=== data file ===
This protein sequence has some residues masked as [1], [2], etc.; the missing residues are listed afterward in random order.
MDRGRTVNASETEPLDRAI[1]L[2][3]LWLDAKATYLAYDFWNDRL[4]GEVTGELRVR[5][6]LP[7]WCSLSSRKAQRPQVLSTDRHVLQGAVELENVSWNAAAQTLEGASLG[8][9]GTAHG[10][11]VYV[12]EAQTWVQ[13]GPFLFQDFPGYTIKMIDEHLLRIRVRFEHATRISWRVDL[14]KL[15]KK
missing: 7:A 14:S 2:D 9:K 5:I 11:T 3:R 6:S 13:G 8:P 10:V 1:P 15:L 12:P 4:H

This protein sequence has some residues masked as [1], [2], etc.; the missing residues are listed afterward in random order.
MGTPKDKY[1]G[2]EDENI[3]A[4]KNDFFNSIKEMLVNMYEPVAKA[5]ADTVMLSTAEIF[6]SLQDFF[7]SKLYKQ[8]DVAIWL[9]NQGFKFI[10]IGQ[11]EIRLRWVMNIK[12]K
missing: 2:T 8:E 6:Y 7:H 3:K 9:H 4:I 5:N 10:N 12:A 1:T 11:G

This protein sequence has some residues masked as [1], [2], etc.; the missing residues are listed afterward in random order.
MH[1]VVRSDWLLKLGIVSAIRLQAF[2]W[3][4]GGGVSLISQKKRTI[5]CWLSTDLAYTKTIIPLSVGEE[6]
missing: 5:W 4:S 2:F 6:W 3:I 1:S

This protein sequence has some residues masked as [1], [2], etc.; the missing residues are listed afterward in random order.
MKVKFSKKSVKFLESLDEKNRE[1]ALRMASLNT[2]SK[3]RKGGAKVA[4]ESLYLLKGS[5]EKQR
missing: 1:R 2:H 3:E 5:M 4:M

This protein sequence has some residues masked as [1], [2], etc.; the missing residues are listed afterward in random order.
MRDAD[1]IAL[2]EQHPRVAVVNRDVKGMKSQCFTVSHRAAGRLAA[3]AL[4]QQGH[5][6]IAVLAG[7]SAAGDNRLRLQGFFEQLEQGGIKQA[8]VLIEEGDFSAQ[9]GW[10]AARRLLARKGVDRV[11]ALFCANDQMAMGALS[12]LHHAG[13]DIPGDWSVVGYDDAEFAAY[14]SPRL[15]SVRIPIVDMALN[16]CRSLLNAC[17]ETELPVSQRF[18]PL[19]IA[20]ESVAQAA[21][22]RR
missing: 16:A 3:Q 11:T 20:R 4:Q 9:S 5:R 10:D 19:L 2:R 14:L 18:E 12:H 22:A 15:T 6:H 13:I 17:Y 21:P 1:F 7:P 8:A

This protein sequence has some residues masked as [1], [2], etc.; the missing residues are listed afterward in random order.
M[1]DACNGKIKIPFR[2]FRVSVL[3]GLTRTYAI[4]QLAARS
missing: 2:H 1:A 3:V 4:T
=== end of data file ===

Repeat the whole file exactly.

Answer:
This protein sequence has some residues masked as [1], [2], etc.; the missing residues are listed afterward in random order.
MDRGRTVNASETEPLDRAI[1]L[2][3]LWLDAKATYLAYDFWNDRL[4]GEVTGELRVR[5][6]LP[7]WCSLSSRKAQRPQVLSTDRHVLQGAVELENVSWNAAAQTLEGASLG[8][9]GTAHG[10][11]VYV[12]EAQTWVQ[13]GPFLFQDFPGYTIKMIDEHLLRIRVRFEHATRISWRVDL[14]KL[15]KK
missing: 7:A 14:S 2:D 9:K 5:I 11:T 3:R 6:S 13:G 8:P 10:V 1:P 15:L 12:P 4:H

This protein sequence has some residues masked as [1], [2], etc.; the missing residues are listed afterward in random order.
MGTPKDKY[1]G[2]EDENI[3]A[4]KNDFFNSIKEMLVNMYEPVAKA[5]ADTVMLSTAEIF[6]SLQDFF[7]SKLYKQ[8]DVAIWL[9]NQGFKFI[10]IGQ[11]EIRLRWVMNIK[12]K
missing: 2:T 8:E 6:Y 7:H 3:K 9:H 4:I 5:N 10:N 12:A 1:T 11:G

This protein sequence has some residues masked as [1], [2], etc.; the missing residues are listed afterward in random order.
MH[1]VVRSDWLLKLGIVSAIRLQAF[2]W[3][4]GGGVSLISQKKRTI[5]CWLSTDLAYTKTIIPLSVGEE[6]
missing: 5:W 4:S 2:F 6:W 3:I 1:S

This protein sequence has some residues masked as [1], [2], etc.; the missing residues are listed afterward in random order.
MKVKFSKKSVKFLESLDEKNRE[1]ALRMASLNT[2]SK[3]RKGGAKVA[4]ESLYLLKGS[5]EKQR
missing: 1:R 2:H 3:E 5:M 4:M

This protein sequence has some residues masked as [1], [2], etc.; the missing residues are listed afterward in random order.
MRDAD[1]IAL[2]EQHPRVAVVNRDVKGMKSQCFTVSHRAAGRLAA[3]AL[4]QQGH[5][6]IAVLAG[7]SAAGDNRLRLQGFFEQLEQGGIKQA[8]VLIEEGDFSAQ[9]GW[10]AARRLLARKGVDRV[11]ALFCANDQMAMGALS[12]LHHAG[13]DIPGDWSVVGYDDAEFAAY[14]SPRL[15]SVRIPIVDMALN[16]CRSLLNAC[17]ETELPVSQRF[18]PL[19]IA[20]ESVAQAA[21][22]RR
missing: 16:A 3:Q 11:T 20:R 4:Q 9:S 5:R 10:D 19:L 2:R 14:L 18:E 12:H 22:A 15:T 6:H 13:I 17:Y 21:P 1:F 7:P 8:A

This protein sequence has some residues masked as [1], [2], etc.; the missing residues are listed afterward in random order.
M[1]DACNGKIKIPFR[2]FRVSVL[3]GLTRTYAI[4]QLAARS
missing: 2:H 1:A 3:V 4:T